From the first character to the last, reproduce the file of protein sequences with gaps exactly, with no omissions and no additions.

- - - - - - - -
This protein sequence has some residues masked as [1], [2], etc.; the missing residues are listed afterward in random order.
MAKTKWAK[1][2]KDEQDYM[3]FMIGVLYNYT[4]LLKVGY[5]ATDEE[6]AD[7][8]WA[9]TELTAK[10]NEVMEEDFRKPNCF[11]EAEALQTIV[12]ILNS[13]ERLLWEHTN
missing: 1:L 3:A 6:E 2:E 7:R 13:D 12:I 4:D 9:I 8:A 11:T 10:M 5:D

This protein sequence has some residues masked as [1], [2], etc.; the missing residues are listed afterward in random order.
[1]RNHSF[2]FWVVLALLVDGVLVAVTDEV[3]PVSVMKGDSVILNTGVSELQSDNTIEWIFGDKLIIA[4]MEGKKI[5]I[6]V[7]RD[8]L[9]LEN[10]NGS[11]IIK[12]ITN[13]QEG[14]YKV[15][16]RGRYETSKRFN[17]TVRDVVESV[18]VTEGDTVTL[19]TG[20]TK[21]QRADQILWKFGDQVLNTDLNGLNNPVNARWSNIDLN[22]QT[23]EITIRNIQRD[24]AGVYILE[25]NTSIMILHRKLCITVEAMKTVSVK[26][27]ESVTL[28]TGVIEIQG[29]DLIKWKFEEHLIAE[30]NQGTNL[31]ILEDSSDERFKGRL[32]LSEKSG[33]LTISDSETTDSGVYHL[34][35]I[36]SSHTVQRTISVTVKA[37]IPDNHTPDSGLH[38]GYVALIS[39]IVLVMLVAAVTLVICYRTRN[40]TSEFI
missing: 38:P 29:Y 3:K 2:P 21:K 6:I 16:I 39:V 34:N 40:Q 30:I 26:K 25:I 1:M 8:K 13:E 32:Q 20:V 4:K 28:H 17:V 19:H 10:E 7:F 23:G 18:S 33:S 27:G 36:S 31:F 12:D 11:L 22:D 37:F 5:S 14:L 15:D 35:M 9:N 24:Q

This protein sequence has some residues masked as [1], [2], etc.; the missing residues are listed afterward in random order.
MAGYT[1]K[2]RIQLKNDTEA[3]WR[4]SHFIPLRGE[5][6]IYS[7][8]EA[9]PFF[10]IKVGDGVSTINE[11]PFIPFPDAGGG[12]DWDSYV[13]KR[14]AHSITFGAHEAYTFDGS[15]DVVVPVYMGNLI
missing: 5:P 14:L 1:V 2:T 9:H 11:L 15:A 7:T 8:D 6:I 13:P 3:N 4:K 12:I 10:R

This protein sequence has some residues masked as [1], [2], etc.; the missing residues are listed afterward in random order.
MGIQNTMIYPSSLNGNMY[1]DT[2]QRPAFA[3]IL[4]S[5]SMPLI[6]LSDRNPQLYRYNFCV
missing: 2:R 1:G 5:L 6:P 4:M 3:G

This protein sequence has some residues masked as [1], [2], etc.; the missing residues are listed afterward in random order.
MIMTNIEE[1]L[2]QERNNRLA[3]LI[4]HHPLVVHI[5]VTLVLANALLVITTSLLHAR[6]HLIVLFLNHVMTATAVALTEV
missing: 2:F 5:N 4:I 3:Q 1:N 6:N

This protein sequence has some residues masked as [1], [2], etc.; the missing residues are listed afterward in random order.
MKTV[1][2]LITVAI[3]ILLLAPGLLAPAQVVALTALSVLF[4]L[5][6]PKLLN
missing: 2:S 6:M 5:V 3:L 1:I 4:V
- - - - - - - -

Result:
This protein sequence has some residues masked as [1], [2], etc.; the missing residues are listed afterward in random order.
MAKTKWAK[1][2]KDEQDYM[3]FMIGVLYNYT[4]LLKVGY[5]ATDEE[6]AD[7][8]WA[9]TELTAK[10]NEVMEEDFRKPNCF[11]EAEALQTIV[12]ILNS[13]ERLLWEHTN
missing: 1:L 3:A 6:E 2:E 7:R 13:D 12:I 4:D 9:I 8:A 11:T 10:M 5:D

This protein sequence has some residues masked as [1], [2], etc.; the missing residues are listed afterward in random order.
[1]RNHSF[2]FWVVLALLVDGVLVAVTDEV[3]PVSVMKGDSVILNTGVSELQSDNTIEWIFGDKLIIA[4]MEGKKI[5]I[6]V[7]RD[8]L[9]LEN[10]NGS[11]IIK[12]ITN[13]QEG[14]YKV[15][16]RGRYETSKRFN[17]TVRDVVESV[18]VTEGDTVTL[19]TG[20]TK[21]QRADQILWKFGDQVLNTDLNGLNNPVNARWSNIDLN[22]QT[23]EITIRNIQRD[24]AGVYILE[25]NTSIMILHRKLCITVEAMKTVSVK[26][27]ESVTL[28]TGVIEIQG[29]DLIKWKFEEHLIAE[30]NQGTNL[31]ILEDSSDERFKGRL[32]LSEKSG[33]LTISDSETTDSGVYHL[34][35]I[36]SSHTVQRTISVTVKA[37]IPDNHTPDSGLH[38]GYVALIS[39]IVLVMLVAAVTLVICYRTRN[40]TSEFI
missing: 38:P 29:Y 3:K 2:P 21:K 6:I 16:I 39:V 34:N 40:Q 30:I 26:K 25:I 1:M 8:K 13:E 32:Q 20:V 4:K 28:H 17:V 19:H 10:E 7:F 23:G 18:S 33:S 27:G 36:S 31:F 12:D 11:L 22:D 37:F 5:S 14:L 15:D 35:M 9:N 24:Q

This protein sequence has some residues masked as [1], [2], etc.; the missing residues are listed afterward in random order.
MAGYT[1]K[2]RIQLKNDTEA[3]WR[4]SHFIPLRGE[5][6]IYS[7][8]EA[9]PFF[10]IKVGDGVSTINE[11]PFIPFPDAGGG[12]DWDSYV[13]KR[14]AHSITFGAHEAYTFDGS[15]DVVVPVYMGNLI
missing: 5:P 14:L 1:V 2:T 9:H 11:L 15:A 7:T 8:D 6:I 13:P 3:N 4:K 12:I 10:R

This protein sequence has some residues masked as [1], [2], etc.; the missing residues are listed afterward in random order.
MGIQNTMIYPSSLNGNMY[1]DT[2]QRPAFA[3]IL[4]S[5]SMPLI[6]LSDRNPQLYRYNFCV
missing: 2:R 1:G 5:L 6:P 4:M 3:G

This protein sequence has some residues masked as [1], [2], etc.; the missing residues are listed afterward in random order.
MIMTNIEE[1]L[2]QERNNRLA[3]LI[4]HHPLVVHI[5]VTLVLANALLVITTSLLHAR[6]HLIVLFLNHVMTATAVALTEV
missing: 2:F 5:N 4:I 3:Q 1:N 6:N

This protein sequence has some residues masked as [1], [2], etc.; the missing residues are listed afterward in random order.
MKTV[1][2]LITVAI[3]ILLLAPGLLAPAQVVALTALSVLF[4]L[5][6]PKLLN
missing: 2:S 6:M 5:V 3:L 1:I 4:V